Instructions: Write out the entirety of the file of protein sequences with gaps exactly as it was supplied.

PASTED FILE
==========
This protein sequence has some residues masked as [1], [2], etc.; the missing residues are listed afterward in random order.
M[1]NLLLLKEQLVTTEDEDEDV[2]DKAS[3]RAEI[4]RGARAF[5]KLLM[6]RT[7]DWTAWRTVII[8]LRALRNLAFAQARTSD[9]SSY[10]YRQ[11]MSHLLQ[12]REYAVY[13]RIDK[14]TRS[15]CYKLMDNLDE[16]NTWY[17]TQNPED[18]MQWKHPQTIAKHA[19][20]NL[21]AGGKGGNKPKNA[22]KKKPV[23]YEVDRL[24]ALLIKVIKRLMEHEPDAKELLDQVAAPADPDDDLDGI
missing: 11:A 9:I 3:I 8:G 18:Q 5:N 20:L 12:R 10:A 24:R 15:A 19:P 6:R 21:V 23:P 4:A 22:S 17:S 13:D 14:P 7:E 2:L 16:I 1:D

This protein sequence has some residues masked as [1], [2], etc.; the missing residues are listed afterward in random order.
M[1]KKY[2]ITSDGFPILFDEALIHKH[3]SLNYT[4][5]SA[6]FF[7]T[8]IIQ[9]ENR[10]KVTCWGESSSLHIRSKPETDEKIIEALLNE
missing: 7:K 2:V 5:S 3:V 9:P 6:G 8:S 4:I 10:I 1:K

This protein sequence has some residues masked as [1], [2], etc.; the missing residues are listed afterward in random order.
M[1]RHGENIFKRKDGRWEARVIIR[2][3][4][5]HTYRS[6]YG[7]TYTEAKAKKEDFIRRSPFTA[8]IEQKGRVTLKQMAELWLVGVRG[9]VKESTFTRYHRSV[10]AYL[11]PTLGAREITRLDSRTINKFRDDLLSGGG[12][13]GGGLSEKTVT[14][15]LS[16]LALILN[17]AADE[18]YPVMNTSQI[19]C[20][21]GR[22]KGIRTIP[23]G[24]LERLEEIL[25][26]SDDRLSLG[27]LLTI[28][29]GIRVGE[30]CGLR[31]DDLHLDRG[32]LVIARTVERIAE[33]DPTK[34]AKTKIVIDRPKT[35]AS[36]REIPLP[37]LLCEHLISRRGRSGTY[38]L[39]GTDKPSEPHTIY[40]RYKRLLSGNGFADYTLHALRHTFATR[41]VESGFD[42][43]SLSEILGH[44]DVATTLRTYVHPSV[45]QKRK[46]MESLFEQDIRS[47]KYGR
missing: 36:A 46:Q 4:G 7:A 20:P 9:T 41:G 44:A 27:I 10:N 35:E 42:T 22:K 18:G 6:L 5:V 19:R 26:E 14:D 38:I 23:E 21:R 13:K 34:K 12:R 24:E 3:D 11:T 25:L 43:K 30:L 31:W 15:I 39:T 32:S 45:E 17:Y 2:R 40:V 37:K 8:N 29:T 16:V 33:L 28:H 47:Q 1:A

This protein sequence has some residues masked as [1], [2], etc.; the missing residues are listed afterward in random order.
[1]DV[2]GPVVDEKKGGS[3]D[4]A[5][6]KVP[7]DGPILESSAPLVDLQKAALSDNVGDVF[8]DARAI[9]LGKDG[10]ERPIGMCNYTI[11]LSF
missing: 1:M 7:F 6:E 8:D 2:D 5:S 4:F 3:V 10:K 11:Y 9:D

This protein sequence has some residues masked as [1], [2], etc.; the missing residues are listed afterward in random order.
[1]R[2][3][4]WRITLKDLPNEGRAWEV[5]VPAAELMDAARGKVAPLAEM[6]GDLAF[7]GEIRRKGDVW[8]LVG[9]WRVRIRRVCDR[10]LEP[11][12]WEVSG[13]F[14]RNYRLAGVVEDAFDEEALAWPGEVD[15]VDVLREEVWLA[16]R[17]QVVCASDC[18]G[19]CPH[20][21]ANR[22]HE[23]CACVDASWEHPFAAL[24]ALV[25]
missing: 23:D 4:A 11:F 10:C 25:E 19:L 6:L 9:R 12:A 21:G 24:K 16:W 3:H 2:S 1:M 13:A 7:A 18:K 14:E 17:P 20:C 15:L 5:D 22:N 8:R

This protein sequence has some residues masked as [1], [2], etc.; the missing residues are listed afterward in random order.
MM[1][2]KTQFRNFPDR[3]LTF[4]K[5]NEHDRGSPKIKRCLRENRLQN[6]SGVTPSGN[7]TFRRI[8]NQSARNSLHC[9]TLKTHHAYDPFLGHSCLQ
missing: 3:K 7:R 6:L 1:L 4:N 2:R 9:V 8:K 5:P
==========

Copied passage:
This protein sequence has some residues masked as [1], [2], etc.; the missing residues are listed afterward in random order.
M[1]NLLLLKEQLVTTEDEDEDV[2]DKAS[3]RAEI[4]RGARAF[5]KLLM[6]RT[7]DWTAWRTVII[8]LRALRNLAFAQARTSD[9]SSY[10]YRQ[11]MSHLLQ[12]REYAVY[13]RIDK[14]TRS[15]CYKLMDNLDE[16]NTWY[17]TQNPED[18]MQWKHPQTIAKHA[19][20]NL[21]AGGKGGNKPKNA[22]KKKPV[23]YEVDRL[24]ALLIKVIKRLMEHEPDAKELLDQVAAPADPDDDLDGI
missing: 11:A 9:I 3:I 8:G 18:Q 5:N 20:L 12:R 10:A 24:R 15:A 19:P 6:R 21:V 23:P 4:A 22:S 17:S 13:D 14:P 7:E 2:L 16:I 1:D

This protein sequence has some residues masked as [1], [2], etc.; the missing residues are listed afterward in random order.
M[1]KKY[2]ITSDGFPILFDEALIHKH[3]SLNYT[4][5]SA[6]FF[7]T[8]IIQ[9]ENR[10]KVTCWGESSSLHIRSKPETDEKIIEALLNE
missing: 7:K 2:V 5:S 3:V 9:P 6:G 8:S 4:I 10:I 1:K

This protein sequence has some residues masked as [1], [2], etc.; the missing residues are listed afterward in random order.
M[1]RHGENIFKRKDGRWEARVIIR[2][3][4][5]HTYRS[6]YG[7]TYTEAKAKKEDFIRRSPFTA[8]IEQKGRVTLKQMAELWLVGVRG[9]VKESTFTRYHRSV[10]AYL[11]PTLGAREITRLDSRTINKFRDDLLSGGG[12][13]GGGLSEKTVT[14][15]LS[16]LALILN[17]AADE[18]YPVMNTSQI[19]C[20][21]GR[22]KGIRTIP[23]G[24]LERLEEIL[25][26]SDDRLSLG[27]LLTI[28][29]GIRVGE[30]CGLR[31]DDLHLDRG[32]LVIARTVERIAE[33]DPTK[34]AKTKIVIDRPKT[35]AS[36]REIPLP[37]LLCEHLISRRGRSGTY[38]L[39]GTDKPSEPHTIY[40]RYKRLLSGNGFADYTLHALRHTFATR[41]VESGFD[42][43]SLSEILGH[44]DVATTLRTYVHPSV[45]QKRK[46]MESLFEQDIRS[47]KYGR
missing: 36:A 46:Q 4:G 7:A 20:P 9:T 41:G 44:A 27:I 10:N 35:E 42:T 22:K 18:G 6:L 5:V 19:R 26:E 14:D 38:I 23:E 21:R 13:K 34:K 12:R 24:E 3:D 11:T 25:L 43:K 30:L 31:W 15:I 39:T 32:S 45:E 17:Y 2:R 40:V 37:K 8:N 29:T 16:V 33:L 28:H 47:Q 1:A

This protein sequence has some residues masked as [1], [2], etc.; the missing residues are listed afterward in random order.
[1]DV[2]GPVVDEKKGGS[3]D[4]A[5][6]KVP[7]DGPILESSAPLVDLQKAALSDNVGDVF[8]DARAI[9]LGKDG[10]ERPIGMCNYTI[11]LSF
missing: 1:M 7:F 6:E 8:D 2:D 5:S 4:F 3:V 10:K 11:Y 9:D

This protein sequence has some residues masked as [1], [2], etc.; the missing residues are listed afterward in random order.
[1]R[2][3][4]WRITLKDLPNEGRAWEV[5]VPAAELMDAARGKVAPLAEM[6]GDLAF[7]GEIRRKGDVW[8]LVG[9]WRVRIRRVCDR[10]LEP[11][12]WEVSG[13]F[14]RNYRLAGVVEDAFDEEALAWPGEVD[15]VDVLREEVWLA[16]R[17]QVVCASDC[18]G[19]CPH[20][21]ANR[22]HE[23]CACVDASWEHPFAAL[24]ALV[25]
missing: 23:D 4:A 11:F 10:C 25:E 19:L 6:L 9:R 12:A 21:G 24:K 16:W 3:H 2:S 1:M 13:A 7:A 18:K 14:E 17:P 20:C 15:L 5:D 22:N 8:R

This protein sequence has some residues masked as [1], [2], etc.; the missing residues are listed afterward in random order.
MM[1][2]KTQFRNFPDR[3]LTF[4]K[5]NEHDRGSPKIKRCLRENRLQN[6]SGVTPSGN[7]TFRRI[8]NQSARNSLHC[9]TLKTHHAYDPFLGHSCLQ
missing: 3:K 7:R 6:L 1:L 4:N 2:R 9:V 8:K 5:P